For the first time, Google has released the full version of their Search Quality Rating Guidelines, a document used by Google Search Quality Rates to help determine how to rate the search results they are testing.

The document has become public in the past, through several leaks. Just this week, the October version was leaked. The search engine also released an abridged version in 2013, but now the company has decided to officially release the entire 160-page version previously only available to Search Quality Raters.

Google’s Mimi Underwood said that “ratings from evaluators do not determine individual site rankings, but are used help us understand our experiments.” She added, “The evaluators base their ratings on guidelines we give them; the guidelines reflect what Google thinks search users want.”

As expected, Underwood also implied the document will be updated over time, “as search, and how people use it, changes.”

You can download the full Search Quality Rating Guidelines here.

On Friday, Google launched “How Search Works” in an effort to inform the public exactly what Google does. The centerpiece of it all was a large infographic filled with broad information about how the search engine crawls and indexes the web, how their algorithms work, and how Google fights spam. With the infographic, Google also released tons of resources that SEOs will find of interest.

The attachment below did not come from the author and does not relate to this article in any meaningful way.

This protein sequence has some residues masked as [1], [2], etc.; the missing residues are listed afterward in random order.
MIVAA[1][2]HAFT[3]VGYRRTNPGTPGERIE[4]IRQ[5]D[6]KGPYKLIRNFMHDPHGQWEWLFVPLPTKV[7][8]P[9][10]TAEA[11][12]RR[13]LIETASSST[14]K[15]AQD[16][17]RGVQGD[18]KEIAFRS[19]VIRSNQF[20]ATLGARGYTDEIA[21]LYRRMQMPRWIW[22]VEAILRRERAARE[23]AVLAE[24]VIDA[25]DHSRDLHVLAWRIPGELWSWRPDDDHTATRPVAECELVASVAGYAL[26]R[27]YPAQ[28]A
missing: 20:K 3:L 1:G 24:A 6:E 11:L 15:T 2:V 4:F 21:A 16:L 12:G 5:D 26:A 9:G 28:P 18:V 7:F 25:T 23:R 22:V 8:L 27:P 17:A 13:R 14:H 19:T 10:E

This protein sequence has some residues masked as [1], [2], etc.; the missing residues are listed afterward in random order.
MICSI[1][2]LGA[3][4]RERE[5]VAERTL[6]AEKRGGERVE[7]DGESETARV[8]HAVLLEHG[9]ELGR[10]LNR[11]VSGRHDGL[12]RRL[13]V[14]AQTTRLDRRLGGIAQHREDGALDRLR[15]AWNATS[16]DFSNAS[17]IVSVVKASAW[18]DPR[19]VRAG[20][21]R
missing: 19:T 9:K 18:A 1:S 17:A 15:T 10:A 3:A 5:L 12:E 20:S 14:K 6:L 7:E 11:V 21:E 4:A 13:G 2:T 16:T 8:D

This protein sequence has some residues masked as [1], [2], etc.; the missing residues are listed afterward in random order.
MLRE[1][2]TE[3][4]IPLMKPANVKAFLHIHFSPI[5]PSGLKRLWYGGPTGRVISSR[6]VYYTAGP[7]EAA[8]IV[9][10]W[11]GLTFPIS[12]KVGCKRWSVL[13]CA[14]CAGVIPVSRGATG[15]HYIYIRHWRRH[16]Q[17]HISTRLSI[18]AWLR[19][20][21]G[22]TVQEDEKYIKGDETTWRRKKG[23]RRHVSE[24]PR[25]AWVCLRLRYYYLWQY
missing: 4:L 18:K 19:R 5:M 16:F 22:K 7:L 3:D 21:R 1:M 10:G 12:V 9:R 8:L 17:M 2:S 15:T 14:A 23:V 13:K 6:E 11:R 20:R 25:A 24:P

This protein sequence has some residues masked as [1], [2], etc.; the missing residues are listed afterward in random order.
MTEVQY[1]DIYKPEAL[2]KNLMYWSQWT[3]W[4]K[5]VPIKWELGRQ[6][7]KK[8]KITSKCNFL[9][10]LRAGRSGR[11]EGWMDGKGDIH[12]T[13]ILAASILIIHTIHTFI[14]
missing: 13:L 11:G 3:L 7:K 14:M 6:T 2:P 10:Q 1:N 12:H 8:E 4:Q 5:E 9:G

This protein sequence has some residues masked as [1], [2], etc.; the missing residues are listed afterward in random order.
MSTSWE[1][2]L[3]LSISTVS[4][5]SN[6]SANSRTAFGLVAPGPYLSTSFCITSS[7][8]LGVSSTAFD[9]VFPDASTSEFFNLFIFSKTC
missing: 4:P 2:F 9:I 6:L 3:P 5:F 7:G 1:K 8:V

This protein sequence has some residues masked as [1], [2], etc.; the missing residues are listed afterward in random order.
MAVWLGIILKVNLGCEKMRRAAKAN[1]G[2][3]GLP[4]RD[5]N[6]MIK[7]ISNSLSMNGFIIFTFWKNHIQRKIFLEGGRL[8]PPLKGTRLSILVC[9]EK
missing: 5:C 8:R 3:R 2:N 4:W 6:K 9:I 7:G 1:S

One of those resources was the official release of Google’s Search Quality Rating Guidelines for the first time ever. Many have already seen a version of this document, as an older, edited version was leaked and circulated quietly already. What is interesting is how different the new version is from the one passed around in the past. The non-public version of the document clocked in at 161 pages, which makes the new 43 page version feel slim.

It is possible Google chopped down the version they actually use for public release in order to maintain a small amount of secrecy as to how Google’s human search quality raters grade results, but it is also possible the company has been steadily revising and streamlining their guidelines over time.

To understand which document you should put more weight in, you need to compare what has been changed, and what has been left in. For example, the third and fourth parts of the document have been completely cut, removing detailed guidelines on how to rate pages, how to gauge the reputation of a website, and even specific examples of public webpages with example ratings. Matt McGee took the time to document every change to the guidelines before their public release. It is up to you to decide which version you should favor.